The goal is to establish a warranty offering that is just too cool. Most of the expensive components are all warranted by original manufacturers like Elaphe and whomever is the source for Aptera’s batteries. The understanding is the warranty fulfilment company would be invited in to review the approach and to assess the aggregate warranty work.
Anyway, the actuaries who calculate this stuff will be taking into account various aspects of the repair and costs and hopefully will conclude, there is very little to break. And especially when things may fail, access to the problematic component is easy (remember you can take the car apart with hand tools in two hours – I don’t like to say that often cause that is like music to a thief’s ears but easy repair is the ticket.)
What would be really cool about a system like this is it basically details the problems customers have with the Aptera. In part because the essential elements are components, those components reliability will be understood. If, and it is a big IF, a particular component proves troublesome, it can not only be replaced with new production but also be packaged and available for retrofit.
So how do you make that happen?
You give the warranty in the form of an insurance policy that is bumper-to-bumper that is no-cost for 24-months but to continue bumper to bumper coverage for up to ten more years comes at an annual cost that will be adjusted in cost in conjunction with warranty claims. Certain components such as the wraps may have deductibles. Other retro-fit items may be upgradable under this kind of program. The biggest payoff to Aptera owners may be the cost of extending the warranty insurance another decade (20-year warranty).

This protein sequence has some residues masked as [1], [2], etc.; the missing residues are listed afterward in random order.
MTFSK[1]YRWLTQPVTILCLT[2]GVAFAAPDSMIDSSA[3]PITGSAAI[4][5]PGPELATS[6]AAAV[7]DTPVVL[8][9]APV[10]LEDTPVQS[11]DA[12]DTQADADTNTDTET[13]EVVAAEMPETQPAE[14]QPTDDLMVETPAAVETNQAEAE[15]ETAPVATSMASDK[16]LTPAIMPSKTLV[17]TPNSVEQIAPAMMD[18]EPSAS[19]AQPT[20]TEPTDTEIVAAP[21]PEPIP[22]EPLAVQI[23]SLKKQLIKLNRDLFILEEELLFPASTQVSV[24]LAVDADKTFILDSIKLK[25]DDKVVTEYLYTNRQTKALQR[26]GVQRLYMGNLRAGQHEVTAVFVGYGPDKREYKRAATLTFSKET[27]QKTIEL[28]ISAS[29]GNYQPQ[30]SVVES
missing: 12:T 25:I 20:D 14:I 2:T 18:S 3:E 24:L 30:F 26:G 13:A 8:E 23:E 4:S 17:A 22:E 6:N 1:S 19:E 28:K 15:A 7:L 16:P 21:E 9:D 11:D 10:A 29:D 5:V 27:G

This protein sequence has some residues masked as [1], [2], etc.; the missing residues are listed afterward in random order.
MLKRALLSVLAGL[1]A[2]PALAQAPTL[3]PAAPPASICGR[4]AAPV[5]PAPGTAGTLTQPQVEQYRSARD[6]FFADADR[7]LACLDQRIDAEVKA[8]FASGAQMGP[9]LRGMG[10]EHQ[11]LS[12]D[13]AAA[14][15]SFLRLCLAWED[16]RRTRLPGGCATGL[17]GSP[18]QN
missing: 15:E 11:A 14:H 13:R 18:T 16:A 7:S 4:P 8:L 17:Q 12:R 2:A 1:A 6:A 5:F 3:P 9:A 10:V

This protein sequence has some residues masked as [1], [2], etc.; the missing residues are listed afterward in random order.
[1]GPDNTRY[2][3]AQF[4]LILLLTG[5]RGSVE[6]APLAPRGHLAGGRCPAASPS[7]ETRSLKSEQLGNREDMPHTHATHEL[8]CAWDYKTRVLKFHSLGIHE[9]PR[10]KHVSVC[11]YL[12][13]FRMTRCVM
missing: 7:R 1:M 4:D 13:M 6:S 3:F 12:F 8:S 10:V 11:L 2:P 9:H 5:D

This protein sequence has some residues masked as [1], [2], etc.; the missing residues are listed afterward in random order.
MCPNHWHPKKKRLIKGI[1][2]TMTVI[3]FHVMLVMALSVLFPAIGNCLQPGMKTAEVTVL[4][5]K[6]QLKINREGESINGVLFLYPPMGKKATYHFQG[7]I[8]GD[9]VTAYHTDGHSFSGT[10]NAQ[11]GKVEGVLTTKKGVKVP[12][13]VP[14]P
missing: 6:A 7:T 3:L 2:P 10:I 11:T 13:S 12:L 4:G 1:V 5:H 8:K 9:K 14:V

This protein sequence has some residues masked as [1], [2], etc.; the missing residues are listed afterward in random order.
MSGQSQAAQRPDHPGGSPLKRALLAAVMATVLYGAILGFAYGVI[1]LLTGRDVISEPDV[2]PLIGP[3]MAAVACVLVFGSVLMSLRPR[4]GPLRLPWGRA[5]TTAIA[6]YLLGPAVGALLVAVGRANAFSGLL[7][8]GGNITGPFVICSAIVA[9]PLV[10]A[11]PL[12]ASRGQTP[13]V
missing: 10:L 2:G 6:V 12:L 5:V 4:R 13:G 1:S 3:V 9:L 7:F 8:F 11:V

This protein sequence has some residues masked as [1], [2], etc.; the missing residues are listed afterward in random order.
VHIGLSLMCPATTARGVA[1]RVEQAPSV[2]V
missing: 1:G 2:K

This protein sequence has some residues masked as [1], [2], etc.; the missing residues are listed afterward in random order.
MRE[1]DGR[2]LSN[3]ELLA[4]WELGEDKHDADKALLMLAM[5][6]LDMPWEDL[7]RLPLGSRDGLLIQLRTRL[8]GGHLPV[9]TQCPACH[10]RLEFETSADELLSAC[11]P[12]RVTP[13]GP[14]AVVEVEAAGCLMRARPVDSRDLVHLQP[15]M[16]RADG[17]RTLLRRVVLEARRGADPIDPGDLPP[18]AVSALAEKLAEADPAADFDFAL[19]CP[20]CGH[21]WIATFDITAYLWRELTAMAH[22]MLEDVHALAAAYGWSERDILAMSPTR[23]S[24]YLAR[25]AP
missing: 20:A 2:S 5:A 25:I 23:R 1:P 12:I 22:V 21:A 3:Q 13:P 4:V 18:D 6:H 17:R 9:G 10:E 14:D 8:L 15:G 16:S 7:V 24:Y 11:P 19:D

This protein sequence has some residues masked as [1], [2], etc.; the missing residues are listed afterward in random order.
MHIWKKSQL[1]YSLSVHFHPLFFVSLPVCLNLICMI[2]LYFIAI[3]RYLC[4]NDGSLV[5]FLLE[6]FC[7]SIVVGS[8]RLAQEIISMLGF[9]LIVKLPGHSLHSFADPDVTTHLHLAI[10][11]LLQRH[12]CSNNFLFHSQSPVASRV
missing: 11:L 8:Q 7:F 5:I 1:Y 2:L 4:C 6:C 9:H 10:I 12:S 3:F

Probably the coolest thing is this approach puts the incentive at Aptera on constant improvement to the componentry. Decisions on whether the upgrade ought to be universal or universal in one region but not another could be handled by the deductible for repair/replacement. Obviously replacing a part with an unauthorized one would risk voiding of the warranty.
If the ‘franchise’ for the warranty insurance were kept in-house, the funds from extended warranty expenses would be largely off-set by the insurance payments from owners extending their initial warranties. This could be adjusted by Aptera and also off-set by profits obtained by larger parts purchases and if they make the Aptera as bulletproof as we hope, this will be a corporate profit center.
If the franchise for the warranty were to be through a partnership with a third-party repair insurer, the initial impact would be enhanced credibility over option one because this is not a new business to the partner. As the warranties of the component mfgs cover most major costs during the first two years, the insurance payment to this third- party partnership should be comparatively modest. As the OEM warranty on some of those components will expire at presumably different times, the insurance paradigm for extending the warranty and maximizing customer satisfaction may, on the turf of right to repair, be a winner.
It is an idea that sketches a path toward the founder’s vision of a multi-generational car. What better way to market that than with a multi-generational warranty program.